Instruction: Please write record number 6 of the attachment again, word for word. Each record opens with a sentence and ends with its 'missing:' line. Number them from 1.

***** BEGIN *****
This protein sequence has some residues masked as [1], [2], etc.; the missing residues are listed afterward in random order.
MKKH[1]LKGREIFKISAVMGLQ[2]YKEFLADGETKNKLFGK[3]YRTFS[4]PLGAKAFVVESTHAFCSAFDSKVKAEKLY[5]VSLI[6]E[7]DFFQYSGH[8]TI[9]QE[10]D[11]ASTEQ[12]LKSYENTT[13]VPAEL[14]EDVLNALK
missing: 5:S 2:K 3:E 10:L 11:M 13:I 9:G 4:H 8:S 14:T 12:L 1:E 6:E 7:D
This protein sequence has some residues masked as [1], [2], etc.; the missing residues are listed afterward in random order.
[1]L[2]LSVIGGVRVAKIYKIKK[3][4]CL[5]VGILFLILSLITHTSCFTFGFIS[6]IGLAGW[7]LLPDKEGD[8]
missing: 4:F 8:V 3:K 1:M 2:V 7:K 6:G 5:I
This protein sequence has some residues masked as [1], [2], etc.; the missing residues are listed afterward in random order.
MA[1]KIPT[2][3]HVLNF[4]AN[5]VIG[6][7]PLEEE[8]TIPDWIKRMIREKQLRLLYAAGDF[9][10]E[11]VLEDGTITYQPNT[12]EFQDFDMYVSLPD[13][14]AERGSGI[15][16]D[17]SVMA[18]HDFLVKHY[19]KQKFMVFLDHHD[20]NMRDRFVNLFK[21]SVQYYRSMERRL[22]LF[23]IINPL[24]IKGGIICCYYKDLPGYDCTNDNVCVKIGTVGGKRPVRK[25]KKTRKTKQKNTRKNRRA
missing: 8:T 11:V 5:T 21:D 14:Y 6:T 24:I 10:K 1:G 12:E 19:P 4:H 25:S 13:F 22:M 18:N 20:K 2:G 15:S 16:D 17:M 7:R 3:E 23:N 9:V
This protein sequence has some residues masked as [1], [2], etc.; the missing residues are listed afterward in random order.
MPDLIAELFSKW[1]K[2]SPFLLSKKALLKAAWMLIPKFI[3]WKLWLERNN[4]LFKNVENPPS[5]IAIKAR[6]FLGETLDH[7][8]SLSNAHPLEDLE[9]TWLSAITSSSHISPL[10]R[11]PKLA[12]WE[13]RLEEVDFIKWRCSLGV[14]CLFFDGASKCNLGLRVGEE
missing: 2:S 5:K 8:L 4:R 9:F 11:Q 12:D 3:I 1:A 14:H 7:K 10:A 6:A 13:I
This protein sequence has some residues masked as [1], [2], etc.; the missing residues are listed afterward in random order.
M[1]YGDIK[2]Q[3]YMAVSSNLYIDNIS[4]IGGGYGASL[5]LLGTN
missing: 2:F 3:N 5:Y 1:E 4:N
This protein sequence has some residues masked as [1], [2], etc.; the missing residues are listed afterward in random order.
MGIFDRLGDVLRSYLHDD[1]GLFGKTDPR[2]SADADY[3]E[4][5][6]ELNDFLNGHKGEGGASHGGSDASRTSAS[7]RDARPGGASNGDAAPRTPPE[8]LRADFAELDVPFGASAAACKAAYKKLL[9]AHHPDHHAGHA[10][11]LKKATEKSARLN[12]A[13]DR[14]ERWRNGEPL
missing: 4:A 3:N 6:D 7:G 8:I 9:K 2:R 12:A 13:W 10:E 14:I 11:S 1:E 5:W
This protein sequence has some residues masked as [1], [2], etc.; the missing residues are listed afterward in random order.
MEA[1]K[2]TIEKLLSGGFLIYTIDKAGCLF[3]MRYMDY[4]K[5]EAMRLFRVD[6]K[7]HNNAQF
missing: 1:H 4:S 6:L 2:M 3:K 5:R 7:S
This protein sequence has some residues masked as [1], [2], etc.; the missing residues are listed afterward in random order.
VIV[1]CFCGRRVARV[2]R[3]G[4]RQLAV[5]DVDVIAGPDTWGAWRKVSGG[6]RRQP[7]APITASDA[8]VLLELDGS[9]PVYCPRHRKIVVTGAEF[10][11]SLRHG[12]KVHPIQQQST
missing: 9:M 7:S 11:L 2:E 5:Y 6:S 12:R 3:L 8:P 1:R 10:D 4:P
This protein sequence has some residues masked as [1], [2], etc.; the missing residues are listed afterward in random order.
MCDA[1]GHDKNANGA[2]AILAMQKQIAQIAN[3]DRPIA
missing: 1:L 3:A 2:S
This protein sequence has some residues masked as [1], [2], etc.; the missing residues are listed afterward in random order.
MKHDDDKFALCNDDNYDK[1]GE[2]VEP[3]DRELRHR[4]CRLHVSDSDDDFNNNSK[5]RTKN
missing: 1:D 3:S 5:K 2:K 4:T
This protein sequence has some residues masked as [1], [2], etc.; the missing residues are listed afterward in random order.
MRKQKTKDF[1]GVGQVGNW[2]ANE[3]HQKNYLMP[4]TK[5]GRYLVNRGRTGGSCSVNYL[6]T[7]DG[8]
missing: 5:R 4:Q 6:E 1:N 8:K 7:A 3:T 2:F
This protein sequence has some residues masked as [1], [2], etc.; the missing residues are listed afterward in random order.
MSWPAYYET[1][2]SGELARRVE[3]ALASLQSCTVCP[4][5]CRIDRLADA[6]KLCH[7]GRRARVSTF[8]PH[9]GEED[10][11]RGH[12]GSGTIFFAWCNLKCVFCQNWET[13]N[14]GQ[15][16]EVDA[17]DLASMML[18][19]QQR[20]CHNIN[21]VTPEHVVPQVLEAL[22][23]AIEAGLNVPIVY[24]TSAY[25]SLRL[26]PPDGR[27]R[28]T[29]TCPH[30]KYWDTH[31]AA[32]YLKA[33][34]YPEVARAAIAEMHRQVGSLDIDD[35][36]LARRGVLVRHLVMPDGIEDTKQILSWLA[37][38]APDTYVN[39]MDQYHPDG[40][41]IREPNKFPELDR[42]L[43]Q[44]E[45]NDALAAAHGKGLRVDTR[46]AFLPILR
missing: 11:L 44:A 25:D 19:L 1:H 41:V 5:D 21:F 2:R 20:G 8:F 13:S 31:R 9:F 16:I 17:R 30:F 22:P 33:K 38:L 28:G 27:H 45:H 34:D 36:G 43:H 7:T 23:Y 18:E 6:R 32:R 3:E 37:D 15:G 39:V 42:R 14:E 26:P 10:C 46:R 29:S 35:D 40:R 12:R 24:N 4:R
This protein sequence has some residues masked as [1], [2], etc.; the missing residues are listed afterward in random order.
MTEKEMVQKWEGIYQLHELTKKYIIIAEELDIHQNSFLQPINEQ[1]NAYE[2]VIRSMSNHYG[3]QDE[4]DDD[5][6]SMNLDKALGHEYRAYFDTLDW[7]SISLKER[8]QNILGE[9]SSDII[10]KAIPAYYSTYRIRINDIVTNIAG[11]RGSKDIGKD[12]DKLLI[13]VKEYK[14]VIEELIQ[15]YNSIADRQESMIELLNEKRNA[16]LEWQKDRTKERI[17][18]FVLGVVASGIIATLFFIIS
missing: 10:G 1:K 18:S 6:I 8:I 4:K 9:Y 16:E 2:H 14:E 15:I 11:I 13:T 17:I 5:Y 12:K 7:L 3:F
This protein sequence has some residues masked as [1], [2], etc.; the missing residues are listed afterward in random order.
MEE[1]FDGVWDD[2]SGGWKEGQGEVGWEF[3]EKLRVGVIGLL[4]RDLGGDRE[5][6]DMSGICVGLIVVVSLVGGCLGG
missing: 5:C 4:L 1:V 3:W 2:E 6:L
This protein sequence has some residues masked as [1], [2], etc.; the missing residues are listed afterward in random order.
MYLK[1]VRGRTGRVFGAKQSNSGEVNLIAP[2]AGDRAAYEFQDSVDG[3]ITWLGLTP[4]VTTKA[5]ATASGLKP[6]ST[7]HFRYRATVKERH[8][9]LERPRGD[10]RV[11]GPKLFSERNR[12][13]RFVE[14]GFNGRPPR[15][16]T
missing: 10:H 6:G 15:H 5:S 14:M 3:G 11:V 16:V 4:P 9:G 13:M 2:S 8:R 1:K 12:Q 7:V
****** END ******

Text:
This protein sequence has some residues masked as [1], [2], etc.; the missing residues are listed afterward in random order.
MGIFDRLGDVLRSYLHDD[1]GLFGKTDPR[2]SADADY[3]E[4][5][6]ELNDFLNGHKGEGGASHGGSDASRTSAS[7]RDARPGGASNGDAAPRTPPE[8]LRADFAELDVPFGASAAACKAAYKKLL[9]AHHPDHHAGHA[10][11]LKKATEKSARLN[12]A[13]DR[14]ERWRNGEPL
missing: 4:A 3:N 6:D 7:G 8:I 9:K 2:R 12:A 13:W 10:E 14:I 11:S 1:E 5:W